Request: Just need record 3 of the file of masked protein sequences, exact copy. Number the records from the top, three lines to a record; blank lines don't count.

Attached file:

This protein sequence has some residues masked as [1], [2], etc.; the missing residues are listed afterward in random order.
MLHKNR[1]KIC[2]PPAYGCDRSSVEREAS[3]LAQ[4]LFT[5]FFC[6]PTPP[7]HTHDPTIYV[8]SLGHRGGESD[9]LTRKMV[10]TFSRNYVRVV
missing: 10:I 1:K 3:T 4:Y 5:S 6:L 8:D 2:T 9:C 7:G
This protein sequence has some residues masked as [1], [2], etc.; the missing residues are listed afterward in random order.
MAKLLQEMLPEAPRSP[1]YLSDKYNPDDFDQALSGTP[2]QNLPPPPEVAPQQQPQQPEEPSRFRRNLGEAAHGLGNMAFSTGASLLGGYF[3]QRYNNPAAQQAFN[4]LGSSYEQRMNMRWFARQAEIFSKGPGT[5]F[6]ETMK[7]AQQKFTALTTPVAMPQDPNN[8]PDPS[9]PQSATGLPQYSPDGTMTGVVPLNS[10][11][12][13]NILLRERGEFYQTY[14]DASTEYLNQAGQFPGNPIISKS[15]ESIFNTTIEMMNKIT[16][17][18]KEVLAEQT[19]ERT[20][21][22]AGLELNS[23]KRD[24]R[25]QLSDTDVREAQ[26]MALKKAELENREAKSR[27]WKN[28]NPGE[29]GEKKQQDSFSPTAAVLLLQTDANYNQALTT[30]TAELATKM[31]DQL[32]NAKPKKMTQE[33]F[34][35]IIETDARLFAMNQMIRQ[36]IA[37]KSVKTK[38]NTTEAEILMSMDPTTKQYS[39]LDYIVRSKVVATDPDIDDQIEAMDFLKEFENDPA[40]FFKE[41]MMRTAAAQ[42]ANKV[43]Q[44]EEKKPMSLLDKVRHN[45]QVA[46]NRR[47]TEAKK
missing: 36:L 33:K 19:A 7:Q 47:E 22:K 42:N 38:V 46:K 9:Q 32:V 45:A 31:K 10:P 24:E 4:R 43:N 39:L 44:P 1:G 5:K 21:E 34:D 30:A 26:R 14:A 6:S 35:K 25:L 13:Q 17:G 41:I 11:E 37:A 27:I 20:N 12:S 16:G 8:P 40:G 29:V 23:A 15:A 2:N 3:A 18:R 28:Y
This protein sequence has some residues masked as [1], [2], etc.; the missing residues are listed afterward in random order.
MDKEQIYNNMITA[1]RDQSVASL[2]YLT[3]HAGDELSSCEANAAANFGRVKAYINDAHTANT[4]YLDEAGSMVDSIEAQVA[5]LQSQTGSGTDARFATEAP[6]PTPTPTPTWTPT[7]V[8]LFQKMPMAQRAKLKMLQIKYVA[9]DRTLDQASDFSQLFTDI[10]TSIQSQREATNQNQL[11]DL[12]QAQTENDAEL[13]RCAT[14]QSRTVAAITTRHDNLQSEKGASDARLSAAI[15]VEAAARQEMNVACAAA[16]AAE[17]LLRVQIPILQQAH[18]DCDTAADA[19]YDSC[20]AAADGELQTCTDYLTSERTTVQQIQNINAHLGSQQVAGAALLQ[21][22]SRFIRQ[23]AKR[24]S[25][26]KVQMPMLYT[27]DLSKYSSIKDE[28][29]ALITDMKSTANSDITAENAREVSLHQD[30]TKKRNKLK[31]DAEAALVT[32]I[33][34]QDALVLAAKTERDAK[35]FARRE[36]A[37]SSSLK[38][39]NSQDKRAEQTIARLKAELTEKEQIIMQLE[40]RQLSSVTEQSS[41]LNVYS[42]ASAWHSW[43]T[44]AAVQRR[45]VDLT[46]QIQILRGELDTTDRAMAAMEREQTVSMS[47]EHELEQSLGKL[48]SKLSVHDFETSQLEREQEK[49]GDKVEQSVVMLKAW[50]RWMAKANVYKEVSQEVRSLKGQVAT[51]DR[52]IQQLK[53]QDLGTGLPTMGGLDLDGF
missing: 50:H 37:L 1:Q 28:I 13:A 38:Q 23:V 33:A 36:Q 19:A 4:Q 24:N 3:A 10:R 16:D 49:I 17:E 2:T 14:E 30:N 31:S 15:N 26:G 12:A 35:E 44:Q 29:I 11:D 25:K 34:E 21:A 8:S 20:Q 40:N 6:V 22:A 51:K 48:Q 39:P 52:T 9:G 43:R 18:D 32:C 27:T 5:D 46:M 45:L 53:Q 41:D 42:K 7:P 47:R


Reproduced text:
This protein sequence has some residues masked as [1], [2], etc.; the missing residues are listed afterward in random order.
MDKEQIYNNMITA[1]RDQSVASL[2]YLT[3]HAGDELSSCEANAAANFGRVKAYINDAHTANT[4]YLDEAGSMVDSIEAQVA[5]LQSQTGSGTDARFATEAP[6]PTPTPTPTWTPT[7]V[8]LFQKMPMAQRAKLKMLQIKYVA[9]DRTLDQASDFSQLFTDI[10]TSIQSQREATNQNQL[11]DL[12]QAQTENDAEL[13]RCAT[14]QSRTVAAITTRHDNLQSEKGASDARLSAAI[15]VEAAARQEMNVACAAA[16]AAE[17]LLRVQIPILQQAH[18]DCDTAADA[19]YDSC[20]AAADGELQTCTDYLTSERTTVQQIQNINAHLGSQQVAGAALLQ[21][22]SRFIRQ[23]AKR[24]S[25][26]KVQMPMLYT[27]DLSKYSSIKDE[28][29]ALITDMKSTANSDITAENAREVSLHQD[30]TKKRNKLK[31]DAEAALVT[32]I[33][34]QDALVLAAKTERDAK[35]FARRE[36]A[37]SSSLK[38][39]NSQDKRAEQTIARLKAELTEKEQIIMQLE[40]RQLSSVTEQSS[41]LNVYS[42]ASAWHSW[43]T[44]AAVQRR[45]VDLT[46]QIQILRGELDTTDRAMAAMEREQTVSMS[47]EHELEQSLGKL[48]SKLSVHDFETSQLEREQEK[49]GDKVEQSVVMLKAW[50]RWMAKANVYKEVSQEVRSLKGQVAT[51]DR[52]IQQLK[53]QDLGTGLPTMGGLDLDGF
missing: 50:H 37:L 1:Q 28:I 13:A 38:Q 23:V 33:A 36:Q 19:A 4:Q 24:N 3:A 10:R 16:D 49:I 17:E 2:T 14:E 30:N 31:S 15:N 26:G 12:A 35:E 44:Q 29:I 11:D 25:K 34:E 21:A 8:S 20:Q 40:N 6:V 22:A 51:K 48:Q 39:P 52:T 9:G 43:R 18:D 32:C 27:T 5:D 46:M 45:L 53:Q 41:D 42:K 7:P 47:R